If you're unhappy at work, don't complain to your coder friends. Chances are they won't be able to relate.
The stereotype of web developers is that they don't get up from their workstations except to grab another Red Bull. However, a new survey from education site SkilledUp (and conducted by market research firm ProvokeInsights) indicates that most developers are happier than you are, largely due to a high degree of freedom and rewarding salaries.
Among the survey's findings:
- Of the 303 developers surveyed, 88% indicated that they were completely satisfied with their career. Another 11% indicated they were somewhat satisfied.
- Perhaps surprisingly, only 1% of developers surveyed were not at all satisfied.
- Out of different specialties, the happiest developers on average worked in mobile/responsive programming.
- Work life balance (61%) and job flexibility (52%) were the top two reasons for respondents' happiness, with answers such as "I work great hours" and "Doing what I love, while working remotely" typical of the results.
- Of all of the developers who indicated their companies were hiring, 33% were looking for Front-End developers. Perhaps surprisingly, only 18% were hiring for mobile/responsive developers.
- 55-66% indicated that headhunters often contacted them with new career opportunities.
- As one might expect, having a decent salary certainly don't hurt. The majority of respondents earned between $50,000 and $149,000 annually, with over four in five developers surveyed indicating they believe they'll receive a pay raise over the next half-year.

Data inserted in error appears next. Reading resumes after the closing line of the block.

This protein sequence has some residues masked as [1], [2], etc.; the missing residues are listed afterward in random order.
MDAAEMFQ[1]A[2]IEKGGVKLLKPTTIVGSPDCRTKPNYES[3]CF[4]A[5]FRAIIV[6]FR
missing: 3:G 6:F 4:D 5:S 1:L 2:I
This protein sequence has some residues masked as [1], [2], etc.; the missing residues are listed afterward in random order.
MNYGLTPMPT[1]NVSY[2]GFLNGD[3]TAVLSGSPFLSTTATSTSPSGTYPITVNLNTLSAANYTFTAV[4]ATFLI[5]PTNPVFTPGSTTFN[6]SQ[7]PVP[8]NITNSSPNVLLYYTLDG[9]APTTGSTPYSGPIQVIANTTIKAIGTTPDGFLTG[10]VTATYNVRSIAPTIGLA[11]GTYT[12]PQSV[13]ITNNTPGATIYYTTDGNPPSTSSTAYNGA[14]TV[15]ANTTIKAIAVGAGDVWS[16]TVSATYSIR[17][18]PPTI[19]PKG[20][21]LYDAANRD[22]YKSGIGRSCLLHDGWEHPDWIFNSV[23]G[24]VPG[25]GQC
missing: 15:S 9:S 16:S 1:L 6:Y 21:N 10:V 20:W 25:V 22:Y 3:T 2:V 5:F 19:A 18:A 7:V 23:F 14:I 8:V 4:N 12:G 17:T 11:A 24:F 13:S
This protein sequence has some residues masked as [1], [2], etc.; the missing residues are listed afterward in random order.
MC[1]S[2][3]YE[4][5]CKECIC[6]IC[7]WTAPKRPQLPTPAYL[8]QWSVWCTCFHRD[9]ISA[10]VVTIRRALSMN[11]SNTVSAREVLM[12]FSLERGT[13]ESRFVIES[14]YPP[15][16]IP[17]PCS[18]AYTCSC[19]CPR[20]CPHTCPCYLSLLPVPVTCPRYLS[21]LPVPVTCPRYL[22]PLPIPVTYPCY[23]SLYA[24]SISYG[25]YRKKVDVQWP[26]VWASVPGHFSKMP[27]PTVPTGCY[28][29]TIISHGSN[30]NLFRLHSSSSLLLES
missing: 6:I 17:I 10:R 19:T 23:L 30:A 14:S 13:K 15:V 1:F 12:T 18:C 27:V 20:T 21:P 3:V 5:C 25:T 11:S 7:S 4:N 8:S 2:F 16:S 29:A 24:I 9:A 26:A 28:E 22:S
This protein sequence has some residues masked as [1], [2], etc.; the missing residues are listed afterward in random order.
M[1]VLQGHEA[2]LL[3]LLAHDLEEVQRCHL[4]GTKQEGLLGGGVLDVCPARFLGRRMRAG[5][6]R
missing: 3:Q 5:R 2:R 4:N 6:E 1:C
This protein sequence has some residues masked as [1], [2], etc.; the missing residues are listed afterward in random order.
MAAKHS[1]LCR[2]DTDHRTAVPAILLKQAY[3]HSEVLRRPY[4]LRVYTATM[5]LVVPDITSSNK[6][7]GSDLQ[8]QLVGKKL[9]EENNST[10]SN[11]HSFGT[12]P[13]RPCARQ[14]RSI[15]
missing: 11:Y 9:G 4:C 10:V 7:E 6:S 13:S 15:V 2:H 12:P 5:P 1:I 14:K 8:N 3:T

"For the first time, we can say 'Yes, Web developers lead extremely happy and fulfilling careers,'" says Jordyn Lee, Communications Manager at SkilledUp. "People unfamiliar with Web development might think it's mundane, repetitive work that leads to dissatisfaction or boredom." However, this research tells a different story. Of course, the research's findings don’t make other careers "any less fulfilling on the happiness scale," says Lee, but "Web developers are more satisfied than we assumed, and it’s not all related to pay."
This is only further validation that a career in web development is great if you like a smile on your face. A 2015 CareerBliss survey found that developers are pretty happy with their lots in life, with Oracle Database Administrator, Website Administrator, and Systems Developer all landing in the top 10 most blissful jobs.
SkilledUp's findings, to some extent, were surprising. For instance, most developers surveyed began their careers in a field completely different arena. Moreover, over half of those surveyed didn't think a computer science degree was necessary for success in the field. This represents a significant shift for education in general. Lee cites online learning as an increasingly valid form of education, with four-year college degrees no longer necessary requirements for success in the coding field.
Are these results surprising to you? Have you ever considered pivoting to a career in web development?